Planetary Sciences Research Spotlight

Minerals in Martian Meteorite Illuminate Magnetic Mysteries

What causes the magnetic anomalies found on Mars? Scientists find revealing analogues in a tiny sample of Martian rock that could help answer this question.


Since magnetic anomalies on Mars were detected in ­Noachian-aged crust (about 4.4 billion years old) by the Mars Global Surveyor mission in the 1990s, scientists have been searching for their mineral origins. So far, meteorite samples from Mars have not yielded rocks with enough magnetic minerals to account for the anomalies.

Gattecceca et al. present new findings from sample NWA 7034, which they note has “a unique magnetic mineralogy.” Using multiple instruments to analyze the magnetic and physical properties of the Martian sample, the authors found abundant magnetic minerals, including maghemite and goethite, two minerals that form during near-surface hydrothermalism.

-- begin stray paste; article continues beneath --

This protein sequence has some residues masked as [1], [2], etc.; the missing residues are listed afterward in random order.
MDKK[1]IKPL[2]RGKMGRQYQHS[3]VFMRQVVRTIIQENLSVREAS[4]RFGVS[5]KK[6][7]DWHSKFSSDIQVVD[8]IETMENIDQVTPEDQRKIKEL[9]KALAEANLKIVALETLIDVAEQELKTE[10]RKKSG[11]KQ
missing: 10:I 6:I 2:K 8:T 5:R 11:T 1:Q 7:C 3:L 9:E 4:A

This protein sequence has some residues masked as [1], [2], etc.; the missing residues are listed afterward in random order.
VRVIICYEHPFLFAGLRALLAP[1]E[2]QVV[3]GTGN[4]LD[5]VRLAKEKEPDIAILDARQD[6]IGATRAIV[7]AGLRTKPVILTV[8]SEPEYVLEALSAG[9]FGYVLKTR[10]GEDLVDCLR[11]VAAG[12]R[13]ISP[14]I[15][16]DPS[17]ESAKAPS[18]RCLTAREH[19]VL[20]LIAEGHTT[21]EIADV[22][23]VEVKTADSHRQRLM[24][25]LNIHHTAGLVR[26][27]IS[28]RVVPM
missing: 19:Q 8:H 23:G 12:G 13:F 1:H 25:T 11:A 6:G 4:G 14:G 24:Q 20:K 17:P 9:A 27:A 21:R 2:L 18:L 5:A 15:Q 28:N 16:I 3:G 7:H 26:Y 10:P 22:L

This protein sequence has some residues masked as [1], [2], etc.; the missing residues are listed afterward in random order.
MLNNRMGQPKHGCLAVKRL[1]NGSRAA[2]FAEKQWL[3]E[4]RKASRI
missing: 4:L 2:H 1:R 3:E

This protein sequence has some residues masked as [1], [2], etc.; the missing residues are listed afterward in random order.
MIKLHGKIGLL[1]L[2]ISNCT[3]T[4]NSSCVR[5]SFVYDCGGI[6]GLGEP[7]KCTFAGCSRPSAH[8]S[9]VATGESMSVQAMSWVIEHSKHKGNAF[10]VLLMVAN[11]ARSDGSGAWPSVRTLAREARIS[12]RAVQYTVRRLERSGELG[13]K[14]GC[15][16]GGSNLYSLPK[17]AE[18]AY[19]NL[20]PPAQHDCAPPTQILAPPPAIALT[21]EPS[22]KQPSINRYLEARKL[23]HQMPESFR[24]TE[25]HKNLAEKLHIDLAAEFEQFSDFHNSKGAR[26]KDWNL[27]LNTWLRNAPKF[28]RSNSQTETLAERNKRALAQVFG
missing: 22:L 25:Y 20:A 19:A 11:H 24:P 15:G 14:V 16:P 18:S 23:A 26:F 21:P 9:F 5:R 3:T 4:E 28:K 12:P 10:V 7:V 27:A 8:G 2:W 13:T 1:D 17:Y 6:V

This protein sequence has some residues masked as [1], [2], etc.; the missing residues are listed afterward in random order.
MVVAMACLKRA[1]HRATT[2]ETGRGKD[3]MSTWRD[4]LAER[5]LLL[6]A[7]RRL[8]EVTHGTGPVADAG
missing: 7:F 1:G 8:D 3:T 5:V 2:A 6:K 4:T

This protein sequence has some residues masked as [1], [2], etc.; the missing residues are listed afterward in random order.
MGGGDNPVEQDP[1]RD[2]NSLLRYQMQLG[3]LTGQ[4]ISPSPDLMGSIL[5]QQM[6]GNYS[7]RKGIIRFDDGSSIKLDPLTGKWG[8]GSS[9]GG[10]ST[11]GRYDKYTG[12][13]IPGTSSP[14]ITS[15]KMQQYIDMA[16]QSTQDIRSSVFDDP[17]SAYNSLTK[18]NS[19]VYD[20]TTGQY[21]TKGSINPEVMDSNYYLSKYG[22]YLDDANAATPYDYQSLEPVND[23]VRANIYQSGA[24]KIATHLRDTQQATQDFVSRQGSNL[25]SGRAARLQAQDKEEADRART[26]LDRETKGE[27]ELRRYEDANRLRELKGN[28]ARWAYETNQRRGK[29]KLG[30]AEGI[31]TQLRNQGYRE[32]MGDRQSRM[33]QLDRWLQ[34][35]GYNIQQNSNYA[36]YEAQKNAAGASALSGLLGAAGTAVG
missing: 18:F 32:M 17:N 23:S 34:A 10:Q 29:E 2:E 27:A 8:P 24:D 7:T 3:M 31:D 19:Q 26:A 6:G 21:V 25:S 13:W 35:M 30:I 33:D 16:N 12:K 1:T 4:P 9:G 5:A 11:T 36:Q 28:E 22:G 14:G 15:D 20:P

Other characteristics suggest that the sample most likely originated in the Noachian crust, lending credence to the idea that the minerals may be responsible for Mars’s magnetic anomalies. The authors suggest that investigating regions of similar lithology on Mars will help in the study of the planet’s magnetic field, which will lead to a better understanding of the planet’s evolution. (Geophysical Research Letters, doi:10.1002/2014GL060464)

—JoAnna Wendel, Staff Writer

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